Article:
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Topic: Proofs - My Thoughts
Replies: 11   Last Post: Feb 26, 1993 3:04 PM

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Michael Rogers

Posts: 15
Registered: 12/6/04
Re: Proofs - My Thoughts
Posted: Feb 19, 1993 3:07 PM
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Michelle Manes (manes@park.bu.edu) wrote:
> ...
> High school (maybe even middle school) is a good time to start
> formalizing the argument process, but I would argue that the
> two column proof is not the way to go... It doesn't really lead to
> andy of the 3 positive aspects of proof, and it's not the way
> "real mathematicians" write proofs.
>
> Two column proofs are fairly sterile, they leave little room for
> creativity (and hence the joy that comes from problem solving).
> Often students are simply asked to prove a result -- so they
> already know it's true because they're beings asked to prove it.
> A better way is to have them *find* a result through experimentation,
> and then want to prove it because they're already convinced
> themselves that it's true. And two-column proofs rarely lead
> directly to another result.


I think the two-column proof was created to emphasize the need
to justify (or be prepared to justify) every assertion and show
a logical *train* of thought.

A problem I see with teaching most young people the two-column
method is that they would interpret it too literally to understand
what they are doing. They would think that the most important part
of proving is filling in two columns with stuff. Some would
think that using two-columns is the only valid way of *finding*
a proof. This error could be addressed by the teacher. Still
I would expect some students not to understand. They would miss
that the chief work in finding a proof is rooting around, trying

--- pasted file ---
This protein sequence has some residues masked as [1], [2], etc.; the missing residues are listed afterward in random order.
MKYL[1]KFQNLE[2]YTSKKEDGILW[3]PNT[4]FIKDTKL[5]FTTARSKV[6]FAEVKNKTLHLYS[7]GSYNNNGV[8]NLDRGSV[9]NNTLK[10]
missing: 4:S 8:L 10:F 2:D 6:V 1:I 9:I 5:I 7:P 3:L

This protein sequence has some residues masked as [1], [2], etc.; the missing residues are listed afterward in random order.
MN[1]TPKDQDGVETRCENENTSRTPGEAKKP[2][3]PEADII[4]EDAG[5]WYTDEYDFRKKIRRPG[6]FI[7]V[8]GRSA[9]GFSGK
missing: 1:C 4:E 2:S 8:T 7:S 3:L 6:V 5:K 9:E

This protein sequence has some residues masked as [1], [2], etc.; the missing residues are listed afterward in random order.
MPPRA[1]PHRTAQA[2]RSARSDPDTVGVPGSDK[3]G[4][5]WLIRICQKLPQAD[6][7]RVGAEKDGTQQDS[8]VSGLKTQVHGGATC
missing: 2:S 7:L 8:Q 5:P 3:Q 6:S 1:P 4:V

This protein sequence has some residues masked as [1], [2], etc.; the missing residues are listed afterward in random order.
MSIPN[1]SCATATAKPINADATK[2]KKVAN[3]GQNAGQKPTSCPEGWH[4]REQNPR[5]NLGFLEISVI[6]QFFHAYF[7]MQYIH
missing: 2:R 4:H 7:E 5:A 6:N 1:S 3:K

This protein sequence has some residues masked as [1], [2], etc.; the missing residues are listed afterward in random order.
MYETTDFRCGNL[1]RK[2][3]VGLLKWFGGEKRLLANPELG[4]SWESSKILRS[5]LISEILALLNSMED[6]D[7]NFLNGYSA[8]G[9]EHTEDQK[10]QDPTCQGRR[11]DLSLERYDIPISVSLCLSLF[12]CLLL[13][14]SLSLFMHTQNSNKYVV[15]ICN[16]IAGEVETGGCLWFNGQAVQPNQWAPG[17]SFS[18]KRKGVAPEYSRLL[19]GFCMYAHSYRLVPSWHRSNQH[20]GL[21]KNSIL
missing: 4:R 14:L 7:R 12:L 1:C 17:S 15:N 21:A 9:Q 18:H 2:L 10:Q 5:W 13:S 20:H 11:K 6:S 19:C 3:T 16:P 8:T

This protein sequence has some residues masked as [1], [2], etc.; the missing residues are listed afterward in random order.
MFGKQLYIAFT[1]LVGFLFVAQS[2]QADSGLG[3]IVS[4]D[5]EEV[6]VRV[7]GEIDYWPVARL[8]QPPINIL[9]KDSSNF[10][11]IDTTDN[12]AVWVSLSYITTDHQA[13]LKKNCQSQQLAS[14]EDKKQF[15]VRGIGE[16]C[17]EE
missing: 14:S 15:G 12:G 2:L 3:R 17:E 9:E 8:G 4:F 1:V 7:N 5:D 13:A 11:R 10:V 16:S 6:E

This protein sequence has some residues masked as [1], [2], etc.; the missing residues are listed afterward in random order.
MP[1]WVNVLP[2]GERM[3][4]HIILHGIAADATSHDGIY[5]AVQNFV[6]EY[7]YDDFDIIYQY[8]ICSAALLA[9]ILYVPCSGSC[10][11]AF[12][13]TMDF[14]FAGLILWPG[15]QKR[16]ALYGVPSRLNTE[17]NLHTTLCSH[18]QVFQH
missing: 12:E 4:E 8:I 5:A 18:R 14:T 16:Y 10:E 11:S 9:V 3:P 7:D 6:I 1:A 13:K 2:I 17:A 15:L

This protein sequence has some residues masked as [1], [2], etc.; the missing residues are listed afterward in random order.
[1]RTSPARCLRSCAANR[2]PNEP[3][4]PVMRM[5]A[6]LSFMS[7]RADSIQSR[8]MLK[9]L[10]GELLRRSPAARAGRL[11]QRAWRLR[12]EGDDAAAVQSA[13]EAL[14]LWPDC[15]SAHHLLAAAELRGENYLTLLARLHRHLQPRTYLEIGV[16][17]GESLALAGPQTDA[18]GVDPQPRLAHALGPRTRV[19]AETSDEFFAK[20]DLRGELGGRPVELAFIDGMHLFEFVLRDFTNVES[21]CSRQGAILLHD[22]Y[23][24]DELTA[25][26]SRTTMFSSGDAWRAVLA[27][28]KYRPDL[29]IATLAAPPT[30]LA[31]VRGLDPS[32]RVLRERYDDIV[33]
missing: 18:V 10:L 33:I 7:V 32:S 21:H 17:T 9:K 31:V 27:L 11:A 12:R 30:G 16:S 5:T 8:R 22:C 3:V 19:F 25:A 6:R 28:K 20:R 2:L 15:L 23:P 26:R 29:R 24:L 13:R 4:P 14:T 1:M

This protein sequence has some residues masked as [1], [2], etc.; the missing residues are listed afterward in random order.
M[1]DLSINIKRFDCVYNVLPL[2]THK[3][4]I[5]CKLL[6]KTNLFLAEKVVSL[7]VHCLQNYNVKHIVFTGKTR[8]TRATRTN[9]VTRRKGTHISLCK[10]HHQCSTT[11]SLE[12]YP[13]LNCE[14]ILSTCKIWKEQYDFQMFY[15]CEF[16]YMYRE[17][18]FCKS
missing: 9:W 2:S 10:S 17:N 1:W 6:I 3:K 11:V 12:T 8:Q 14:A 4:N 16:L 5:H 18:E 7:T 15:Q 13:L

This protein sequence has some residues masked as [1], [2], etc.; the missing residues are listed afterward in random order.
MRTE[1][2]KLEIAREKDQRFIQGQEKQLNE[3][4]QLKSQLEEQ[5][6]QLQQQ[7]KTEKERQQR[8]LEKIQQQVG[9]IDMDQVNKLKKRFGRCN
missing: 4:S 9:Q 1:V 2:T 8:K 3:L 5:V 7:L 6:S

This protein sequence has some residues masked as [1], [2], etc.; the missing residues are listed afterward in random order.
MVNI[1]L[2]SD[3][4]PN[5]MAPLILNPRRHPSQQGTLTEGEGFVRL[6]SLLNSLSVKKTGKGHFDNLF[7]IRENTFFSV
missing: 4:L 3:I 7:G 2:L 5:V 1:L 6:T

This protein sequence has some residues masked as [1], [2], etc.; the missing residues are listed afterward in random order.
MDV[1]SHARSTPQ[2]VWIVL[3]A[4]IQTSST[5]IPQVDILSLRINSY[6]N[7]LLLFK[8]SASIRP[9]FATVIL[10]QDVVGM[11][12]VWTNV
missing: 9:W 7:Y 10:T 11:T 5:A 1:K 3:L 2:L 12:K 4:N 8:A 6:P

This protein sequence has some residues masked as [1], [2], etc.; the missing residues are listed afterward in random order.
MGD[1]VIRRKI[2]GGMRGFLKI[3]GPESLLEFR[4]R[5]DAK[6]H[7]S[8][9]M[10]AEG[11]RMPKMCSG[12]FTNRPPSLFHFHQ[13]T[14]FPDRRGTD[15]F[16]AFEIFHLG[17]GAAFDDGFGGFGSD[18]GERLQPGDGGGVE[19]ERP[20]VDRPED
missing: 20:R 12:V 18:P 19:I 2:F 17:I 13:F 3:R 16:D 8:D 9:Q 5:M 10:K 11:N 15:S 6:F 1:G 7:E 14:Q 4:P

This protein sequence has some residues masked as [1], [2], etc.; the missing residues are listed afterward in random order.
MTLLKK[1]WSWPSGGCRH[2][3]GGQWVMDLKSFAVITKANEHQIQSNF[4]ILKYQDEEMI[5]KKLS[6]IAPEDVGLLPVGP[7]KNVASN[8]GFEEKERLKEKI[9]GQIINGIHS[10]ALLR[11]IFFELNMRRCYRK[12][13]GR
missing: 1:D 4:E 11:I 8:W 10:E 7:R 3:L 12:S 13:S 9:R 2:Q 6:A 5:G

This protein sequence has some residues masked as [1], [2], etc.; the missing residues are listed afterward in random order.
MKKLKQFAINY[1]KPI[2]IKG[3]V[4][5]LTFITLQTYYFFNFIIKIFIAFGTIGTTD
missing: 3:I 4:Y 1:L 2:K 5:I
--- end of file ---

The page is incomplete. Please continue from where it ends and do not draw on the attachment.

to find connections via scratchwork and experimentation. They
would not view the two-column write-up as a means of intelligibly
communicating their proof.

As for how matheticians write proofs: Brevity is the soul of
the mathematics' publishing industry. But I think most mathematicians
still operate in a bimodal (assertion/justification) way. If
a justification is too obscure or is important, it is included
although not in a separate column ("By Theorem 3.14, the
circumference...", or "...which can be deduced from Gauss' Lemma").
We also operate in this way when we read mathematics. If a
justification is not supplied in the text, we try to supply it
ourselves. We fill in the second column so to speak.

Finally I would argue that two column proofs, being essentially
the same as proofs, do lead to another result (at least not
rarely). I do believe that they rarely lead young people to
another result. Those students tend to be too worried about
the trees to be able to see their way out of one forest and
into the next.


From archive Thu Feb 25 10:02 PS 1993
In-reply-to: <4@forum.swarthmore.edu>
Subject: Re: Two-column Proofs
From: Keith Grove - Dover Sherborn HS <doversherhs@igc.apc.org>
Date: Feb 25 10:02 PS 1993
Message-ID: <1800700002@igc.apc.org>
Epigone-indent: 1


I am a student of Dover-Sherborn high, and a member
of Mister Groves sophmore geometry class and we have done
equal numbers of two column proofs and paragraph style
proofs, and I have found paragraph style the most usefull.
The paragraph style encourages us to write down all we
know, but the two column proof only needs or asks for a
certain thing. The paragraph lets you write something not so
specific but will help you along in your completion of the
paragraph style proof. Also the paragraph style will make
all those insignifigant (supposedly) in your head, and when
the next proof comes you will remember them, when they
are more important than they were in the last proof. As a
matter of fact the two column proof is not letting me retain
all those "insignifigant" facts. If right now you asked me to
do a proof I did not know how to do, but it involved basics of
triangles, rectangles and what not, and you asked me to do it
in paragraph. If you asked me to do it in two columns I
probably wouldn't even get the first step let alone
completion.








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